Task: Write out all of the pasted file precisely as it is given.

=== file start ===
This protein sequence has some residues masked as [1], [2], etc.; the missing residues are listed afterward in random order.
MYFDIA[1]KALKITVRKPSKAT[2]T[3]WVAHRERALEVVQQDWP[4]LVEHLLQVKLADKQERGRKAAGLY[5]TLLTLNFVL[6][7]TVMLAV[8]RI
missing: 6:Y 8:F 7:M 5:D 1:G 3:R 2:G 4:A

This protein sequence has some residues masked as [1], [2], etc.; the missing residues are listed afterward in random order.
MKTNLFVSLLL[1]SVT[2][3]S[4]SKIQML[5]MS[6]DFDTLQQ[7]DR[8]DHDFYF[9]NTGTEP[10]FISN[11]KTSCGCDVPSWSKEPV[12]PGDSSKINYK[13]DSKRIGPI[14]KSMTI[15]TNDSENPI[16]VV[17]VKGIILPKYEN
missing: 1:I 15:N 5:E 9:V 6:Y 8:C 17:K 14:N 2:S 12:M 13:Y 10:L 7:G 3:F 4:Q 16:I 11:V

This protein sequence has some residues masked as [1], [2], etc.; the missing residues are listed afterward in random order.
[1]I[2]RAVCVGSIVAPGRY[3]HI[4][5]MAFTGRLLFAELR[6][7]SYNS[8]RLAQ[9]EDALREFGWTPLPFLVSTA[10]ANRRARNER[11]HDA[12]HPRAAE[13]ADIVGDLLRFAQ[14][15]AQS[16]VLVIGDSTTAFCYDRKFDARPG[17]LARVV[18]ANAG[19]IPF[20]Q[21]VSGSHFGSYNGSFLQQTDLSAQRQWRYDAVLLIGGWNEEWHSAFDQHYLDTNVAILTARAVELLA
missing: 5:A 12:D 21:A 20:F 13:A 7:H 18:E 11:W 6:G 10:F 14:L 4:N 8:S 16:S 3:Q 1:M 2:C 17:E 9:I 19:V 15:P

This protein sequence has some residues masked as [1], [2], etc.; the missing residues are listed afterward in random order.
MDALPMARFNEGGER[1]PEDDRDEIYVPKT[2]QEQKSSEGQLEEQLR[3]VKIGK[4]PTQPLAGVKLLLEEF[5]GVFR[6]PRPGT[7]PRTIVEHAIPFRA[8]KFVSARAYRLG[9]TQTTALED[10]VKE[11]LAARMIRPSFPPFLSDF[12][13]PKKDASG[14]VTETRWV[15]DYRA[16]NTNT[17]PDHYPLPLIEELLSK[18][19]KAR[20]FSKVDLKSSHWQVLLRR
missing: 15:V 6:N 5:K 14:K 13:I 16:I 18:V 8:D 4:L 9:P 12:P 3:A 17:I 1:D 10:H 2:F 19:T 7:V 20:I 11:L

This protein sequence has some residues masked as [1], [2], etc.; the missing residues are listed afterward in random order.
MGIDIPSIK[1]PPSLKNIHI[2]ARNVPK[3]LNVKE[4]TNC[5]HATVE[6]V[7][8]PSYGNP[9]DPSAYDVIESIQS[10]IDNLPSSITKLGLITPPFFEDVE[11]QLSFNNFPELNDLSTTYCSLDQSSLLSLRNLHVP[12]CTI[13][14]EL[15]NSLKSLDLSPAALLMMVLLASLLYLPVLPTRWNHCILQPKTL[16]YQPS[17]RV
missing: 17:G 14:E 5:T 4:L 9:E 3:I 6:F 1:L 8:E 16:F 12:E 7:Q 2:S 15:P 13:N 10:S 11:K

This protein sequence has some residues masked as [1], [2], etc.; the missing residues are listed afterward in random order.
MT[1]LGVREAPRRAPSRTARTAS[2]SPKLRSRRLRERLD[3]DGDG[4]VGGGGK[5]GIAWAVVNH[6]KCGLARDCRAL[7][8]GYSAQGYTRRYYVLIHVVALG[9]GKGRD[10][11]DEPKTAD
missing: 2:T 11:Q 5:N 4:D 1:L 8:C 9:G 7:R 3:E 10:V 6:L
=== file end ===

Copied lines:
This protein sequence has some residues masked as [1], [2], etc.; the missing residues are listed afterward in random order.
MYFDIA[1]KALKITVRKPSKAT[2]T[3]WVAHRERALEVVQQDWP[4]LVEHLLQVKLADKQERGRKAAGLY[5]TLLTLNFVL[6][7]TVMLAV[8]RI
missing: 6:Y 8:F 7:M 5:D 1:G 3:R 2:G 4:A

This protein sequence has some residues masked as [1], [2], etc.; the missing residues are listed afterward in random order.
MKTNLFVSLLL[1]SVT[2][3]S[4]SKIQML[5]MS[6]DFDTLQQ[7]DR[8]DHDFYF[9]NTGTEP[10]FISN[11]KTSCGCDVPSWSKEPV[12]PGDSSKINYK[13]DSKRIGPI[14]KSMTI[15]TNDSENPI[16]VV[17]VKGIILPKYEN
missing: 1:I 15:N 5:E 9:V 6:Y 8:C 17:K 14:N 2:S 12:M 13:Y 10:L 7:G 3:F 4:Q 16:I 11:V

This protein sequence has some residues masked as [1], [2], etc.; the missing residues are listed afterward in random order.
[1]I[2]RAVCVGSIVAPGRY[3]HI[4][5]MAFTGRLLFAELR[6][7]SYNS[8]RLAQ[9]EDALREFGWTPLPFLVSTA[10]ANRRARNER[11]HDA[12]HPRAAE[13]ADIVGDLLRFAQ[14][15]AQS[16]VLVIGDSTTAFCYDRKFDARPG[17]LARVV[18]ANAG[19]IPF[20]Q[21]VSGSHFGSYNGSFLQQTDLSAQRQWRYDAVLLIGGWNEEWHSAFDQHYLDTNVAILTARAVELLA
missing: 5:A 12:D 21:A 20:F 13:A 7:H 18:E 11:W 6:G 10:F 14:L 4:N 8:S 16:S 3:Q 1:M 2:C 17:E 9:I 19:V 15:P

This protein sequence has some residues masked as [1], [2], etc.; the missing residues are listed afterward in random order.
MDALPMARFNEGGER[1]PEDDRDEIYVPKT[2]QEQKSSEGQLEEQLR[3]VKIGK[4]PTQPLAGVKLLLEEF[5]GVFR[6]PRPGT[7]PRTIVEHAIPFRA[8]KFVSARAYRLG[9]TQTTALED[10]VKE[11]LAARMIRPSFPPFLSDF[12][13]PKKDASG[14]VTETRWV[15]DYRA[16]NTNT[17]PDHYPLPLIEELLSK[18][19]KAR[20]FSKVDLKSSHWQVLLRR
missing: 15:V 6:N 5:K 14:K 13:I 16:I 18:V 8:D 4:L 9:P 12:P 3:A 17:I 1:D 10:H 2:F 19:T 7:V 20:I 11:L

This protein sequence has some residues masked as [1], [2], etc.; the missing residues are listed afterward in random order.
MGIDIPSIK[1]PPSLKNIHI[2]ARNVPK[3]LNVKE[4]TNC[5]HATVE[6]V[7][8]PSYGNP[9]DPSAYDVIESIQS[10]IDNLPSSITKLGLITPPFFEDVE[11]QLSFNNFPELNDLSTTYCSLDQSSLLSLRNLHVP[12]CTI[13][14]EL[15]NSLKSLDLSPAALLMMVLLASLLYLPVLPTRWNHCILQPKTL[16]YQPS[17]RV
missing: 17:G 14:E 5:T 4:L 9:E 3:I 6:F 1:L 8:E 16:F 12:E 7:Q 2:S 15:P 13:N 10:S 11:K

This protein sequence has some residues masked as [1], [2], etc.; the missing residues are listed afterward in random order.
MT[1]LGVREAPRRAPSRTARTAS[2]SPKLRSRRLRERLD[3]DGDG[4]VGGGGK[5]GIAWAVVNH[6]KCGLARDCRAL[7][8]GYSAQGYTRRYYVLIHVVALG[9]GKGRD[10][11]DEPKTAD
missing: 2:T 11:Q 5:N 4:D 1:L 8:C 9:G 7:R 3:E 10:V 6:L